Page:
Monday, 31 October 2011

Charles Windsor: Democracy and Hidden Power

Prince Charles, correctly known as Charles Windsor, is regularly asked to give his assent to proposed legislation passing before Parliament. He isn't a minister or an MP but a subject of the Crown like any other, yet if his interests are affected he has the power of veto over elected government. Since 2005 ministers have requested his approval for a dozen bills relating to coroners, economic development and construction, marine and coastal access, housing and regeneration, energy and planning. This process has been kept from the public eye and has no accountability.

Attempts to gain access to official papers setting out Windsor's meddling have largely failed, with most government departments, ministers and MPs questioned reserving the right to keep communications with the royals private.

An exception is Labour peer Lord Berkeley, who's also Harbour Commissioner for the Cornish port of Fowey. Recently he sponsored a private members' bill on marine navigation. On 6 September he received a letter from the House of Lords bill office. The letter stated: "The marine navigation bill you introduced would affect the Prince of Wales' interests, and so will require the Prince of Wales' consent for its consideration by Parliament.” Berkeley was told it was a matter of "if" not “when” Windsor would grant consent.

Through his position as the Prince of Wales Windsor is the beneficiary of the Duchy of Cornwall, created as a cash-cow for Edward III's eldest son who became Prince of Wales in 1343. Today the Duchy funds Windsor's multi-millionaire lifestyle, and bills affecting its interests, revenue or property must be agreed by him; he's also Duke of Cornwall. The estate’s a hard-nosed business; even during these bleak economic times its portfolio value has increased from £618m in 2006-7, to £712m in 2010-11. Over the same period, Windsor's annual income from the Duchy has risen from £15.2m to £17.8m.

Andrew George, Liberal Democrat MP for St Ives in Cornwall, has urged ministers to reveal the process by which Windsor interferes with the democratic process. When asked about Parliament’s consultation with the Prince on the recent Children's Rights Bill, the Education Minister, Sarah Teather, confirmed it had happened but said: "We don’t disclose the contents of correspondence with members of the royal family." George also enquired whether the Duchy had made any amendments to the draft Coroners and Justice Act; Justice Minister Crispin Blunt repeated the line.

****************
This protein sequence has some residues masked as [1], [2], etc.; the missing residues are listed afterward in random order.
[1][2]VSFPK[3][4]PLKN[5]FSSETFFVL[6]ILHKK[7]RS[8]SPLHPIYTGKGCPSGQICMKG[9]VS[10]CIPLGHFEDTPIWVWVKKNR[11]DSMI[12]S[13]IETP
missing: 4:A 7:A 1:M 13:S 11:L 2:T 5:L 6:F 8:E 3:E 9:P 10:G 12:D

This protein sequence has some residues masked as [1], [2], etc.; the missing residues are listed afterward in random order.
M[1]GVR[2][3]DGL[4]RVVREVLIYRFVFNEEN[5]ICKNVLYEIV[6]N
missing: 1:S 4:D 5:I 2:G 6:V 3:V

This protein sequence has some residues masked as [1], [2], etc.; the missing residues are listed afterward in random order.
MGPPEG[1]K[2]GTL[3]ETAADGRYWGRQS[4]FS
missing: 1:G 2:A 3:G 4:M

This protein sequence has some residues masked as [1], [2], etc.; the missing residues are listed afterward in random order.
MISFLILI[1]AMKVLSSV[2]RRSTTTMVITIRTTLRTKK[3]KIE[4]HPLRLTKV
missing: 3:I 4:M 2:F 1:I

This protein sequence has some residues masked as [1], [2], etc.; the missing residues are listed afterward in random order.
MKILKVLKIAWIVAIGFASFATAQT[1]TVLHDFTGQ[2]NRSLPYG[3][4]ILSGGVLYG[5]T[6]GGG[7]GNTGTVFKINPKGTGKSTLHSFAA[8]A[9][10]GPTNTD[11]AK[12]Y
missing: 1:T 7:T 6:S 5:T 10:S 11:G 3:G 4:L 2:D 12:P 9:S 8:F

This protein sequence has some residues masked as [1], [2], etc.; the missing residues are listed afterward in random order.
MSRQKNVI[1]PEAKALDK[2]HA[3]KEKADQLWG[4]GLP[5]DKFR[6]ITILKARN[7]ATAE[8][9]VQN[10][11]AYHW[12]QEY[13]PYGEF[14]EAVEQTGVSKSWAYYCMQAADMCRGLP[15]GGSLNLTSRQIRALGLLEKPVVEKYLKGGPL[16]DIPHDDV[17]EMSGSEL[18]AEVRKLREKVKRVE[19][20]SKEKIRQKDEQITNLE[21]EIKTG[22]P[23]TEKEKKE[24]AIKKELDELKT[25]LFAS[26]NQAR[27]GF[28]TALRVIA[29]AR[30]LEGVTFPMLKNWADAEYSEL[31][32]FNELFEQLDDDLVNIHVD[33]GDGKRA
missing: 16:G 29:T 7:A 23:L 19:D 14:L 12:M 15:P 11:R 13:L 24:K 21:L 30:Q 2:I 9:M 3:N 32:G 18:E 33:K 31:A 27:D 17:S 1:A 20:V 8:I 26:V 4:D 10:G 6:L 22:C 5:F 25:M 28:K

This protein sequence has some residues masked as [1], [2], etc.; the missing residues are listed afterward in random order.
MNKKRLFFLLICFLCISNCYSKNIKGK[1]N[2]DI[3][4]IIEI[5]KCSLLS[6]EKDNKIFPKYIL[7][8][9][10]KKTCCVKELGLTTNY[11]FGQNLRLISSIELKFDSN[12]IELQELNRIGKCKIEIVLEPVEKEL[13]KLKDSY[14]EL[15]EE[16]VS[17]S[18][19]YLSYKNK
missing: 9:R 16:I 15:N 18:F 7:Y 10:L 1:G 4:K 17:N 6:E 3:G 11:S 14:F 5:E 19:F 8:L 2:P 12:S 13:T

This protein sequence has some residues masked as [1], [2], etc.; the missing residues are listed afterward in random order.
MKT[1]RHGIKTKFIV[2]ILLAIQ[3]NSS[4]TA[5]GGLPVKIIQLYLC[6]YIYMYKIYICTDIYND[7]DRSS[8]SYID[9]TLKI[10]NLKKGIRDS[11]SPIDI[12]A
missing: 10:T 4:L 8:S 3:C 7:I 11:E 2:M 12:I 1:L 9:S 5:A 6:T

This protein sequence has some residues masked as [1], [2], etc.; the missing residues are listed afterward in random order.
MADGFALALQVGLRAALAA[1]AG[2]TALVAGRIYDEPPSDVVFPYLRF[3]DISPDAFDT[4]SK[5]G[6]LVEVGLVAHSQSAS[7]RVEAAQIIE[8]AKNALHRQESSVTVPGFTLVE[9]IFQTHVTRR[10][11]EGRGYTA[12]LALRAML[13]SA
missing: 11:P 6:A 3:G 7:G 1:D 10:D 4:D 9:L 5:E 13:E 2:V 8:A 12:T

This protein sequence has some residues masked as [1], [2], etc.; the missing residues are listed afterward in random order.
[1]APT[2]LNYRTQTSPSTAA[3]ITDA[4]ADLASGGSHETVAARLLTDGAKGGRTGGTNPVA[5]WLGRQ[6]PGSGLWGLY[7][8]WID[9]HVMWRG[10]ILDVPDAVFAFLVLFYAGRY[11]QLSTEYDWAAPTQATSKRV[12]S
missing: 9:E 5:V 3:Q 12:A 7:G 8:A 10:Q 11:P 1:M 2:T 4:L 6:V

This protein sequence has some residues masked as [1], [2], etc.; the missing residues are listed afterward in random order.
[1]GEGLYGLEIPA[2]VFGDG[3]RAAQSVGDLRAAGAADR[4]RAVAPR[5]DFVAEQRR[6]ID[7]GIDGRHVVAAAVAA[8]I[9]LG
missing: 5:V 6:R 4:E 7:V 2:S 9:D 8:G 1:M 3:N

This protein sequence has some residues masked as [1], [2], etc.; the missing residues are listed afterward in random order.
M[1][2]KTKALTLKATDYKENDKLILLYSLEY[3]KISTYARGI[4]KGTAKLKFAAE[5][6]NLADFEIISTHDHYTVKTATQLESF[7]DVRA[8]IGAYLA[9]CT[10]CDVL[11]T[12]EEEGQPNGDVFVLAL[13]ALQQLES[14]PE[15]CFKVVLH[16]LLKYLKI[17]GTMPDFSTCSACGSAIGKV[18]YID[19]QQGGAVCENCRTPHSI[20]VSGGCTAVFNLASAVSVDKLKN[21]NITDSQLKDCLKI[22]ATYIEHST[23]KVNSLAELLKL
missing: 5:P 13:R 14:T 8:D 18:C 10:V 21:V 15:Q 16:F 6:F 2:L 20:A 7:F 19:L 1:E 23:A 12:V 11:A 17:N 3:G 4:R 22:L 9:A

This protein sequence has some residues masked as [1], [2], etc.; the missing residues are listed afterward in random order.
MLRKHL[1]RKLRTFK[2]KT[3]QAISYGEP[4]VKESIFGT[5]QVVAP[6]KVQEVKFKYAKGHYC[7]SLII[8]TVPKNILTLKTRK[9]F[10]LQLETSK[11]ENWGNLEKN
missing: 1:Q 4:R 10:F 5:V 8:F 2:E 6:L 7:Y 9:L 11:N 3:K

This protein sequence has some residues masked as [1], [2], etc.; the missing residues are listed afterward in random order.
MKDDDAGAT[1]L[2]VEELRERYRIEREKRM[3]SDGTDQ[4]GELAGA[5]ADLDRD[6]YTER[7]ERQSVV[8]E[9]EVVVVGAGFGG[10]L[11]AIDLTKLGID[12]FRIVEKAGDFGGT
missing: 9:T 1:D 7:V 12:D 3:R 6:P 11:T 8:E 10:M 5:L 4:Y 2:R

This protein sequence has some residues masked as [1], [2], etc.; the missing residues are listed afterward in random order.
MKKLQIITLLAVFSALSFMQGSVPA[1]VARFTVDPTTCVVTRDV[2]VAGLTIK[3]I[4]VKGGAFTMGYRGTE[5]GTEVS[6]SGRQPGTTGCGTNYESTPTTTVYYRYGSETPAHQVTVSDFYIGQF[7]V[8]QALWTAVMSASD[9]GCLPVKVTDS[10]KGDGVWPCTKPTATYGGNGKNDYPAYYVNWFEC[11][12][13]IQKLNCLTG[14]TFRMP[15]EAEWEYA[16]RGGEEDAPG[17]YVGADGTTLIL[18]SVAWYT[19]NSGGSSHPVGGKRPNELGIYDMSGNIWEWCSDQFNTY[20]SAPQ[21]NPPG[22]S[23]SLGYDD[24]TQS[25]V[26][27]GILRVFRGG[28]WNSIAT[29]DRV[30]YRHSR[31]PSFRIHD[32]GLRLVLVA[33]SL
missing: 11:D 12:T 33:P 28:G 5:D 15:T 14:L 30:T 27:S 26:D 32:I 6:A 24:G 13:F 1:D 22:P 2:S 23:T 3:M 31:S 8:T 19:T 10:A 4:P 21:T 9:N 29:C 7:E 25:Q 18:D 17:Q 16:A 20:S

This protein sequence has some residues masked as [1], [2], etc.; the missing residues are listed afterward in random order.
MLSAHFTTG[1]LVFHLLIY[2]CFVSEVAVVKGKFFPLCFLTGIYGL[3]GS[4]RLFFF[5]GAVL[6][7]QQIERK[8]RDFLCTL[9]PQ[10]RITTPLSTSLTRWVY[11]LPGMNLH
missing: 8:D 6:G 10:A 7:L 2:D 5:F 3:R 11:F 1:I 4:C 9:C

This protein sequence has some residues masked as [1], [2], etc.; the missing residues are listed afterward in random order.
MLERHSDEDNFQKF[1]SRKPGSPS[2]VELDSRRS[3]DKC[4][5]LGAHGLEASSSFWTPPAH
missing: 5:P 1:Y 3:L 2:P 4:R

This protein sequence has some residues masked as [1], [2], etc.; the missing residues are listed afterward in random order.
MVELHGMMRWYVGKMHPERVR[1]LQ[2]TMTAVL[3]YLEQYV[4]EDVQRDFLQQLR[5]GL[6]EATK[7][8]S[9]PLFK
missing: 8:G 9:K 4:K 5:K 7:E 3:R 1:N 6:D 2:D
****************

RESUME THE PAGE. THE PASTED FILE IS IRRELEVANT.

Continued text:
The Office of the Parliamentary Counsel, which oversees the drafting of legislation, has declined to reveal under what conditions Windsor can veto proposed legislation, saying its refusal to disclose such information is a matter of "legal professional privilege".

Tuesday, 4 October 2011

Mail Online: The Amanda Knox Case

The Mail Online, electronic organ of the loathsome Daily Mail, has sunk to new lows. Yesterday the trial came to an end in Italy of Amanda Knox, accused of murdering British student Meredith Kercher. Attempting to scoop the verdict, the Mail Online published a pre-written piece the moment the judge said the word "guilty."

Unfortunately though, the Mail was caught out by the judge finding Ms Knox guilty of slander, before clearing her of the murder charge. At the sound of the judge's first "guilty" they simply hit the 'publish' button.

The Mail's piece included a description of the defendant's ashen face after the guilty verdict had been read out against the murder charge. It also considered the likelihood of Ms Knox's appeal against her murder sentence; the probability of the appeal's rejection; and the speculation she'd be placed on suicide-watch. Reactions of both girls' families were described, the victim's relatives staring stonily ahead, the defendant's in tears; prosecutors were said to be delighted. Of course, none of this actually happened.

It's one thing to prepare two draft outcomes for court stories; in news journalism this is standard practice. But the Mail simply fictionalised the entire episode. Had the murder verdict been 'guilty', the dishonesty of the piece would have stayed undetected. The mistake isn't just about a pre-written story, the wrong boilerplate or predictive cliches. It's yet another in a long line of the Mail's unmitigated ethical disgraces.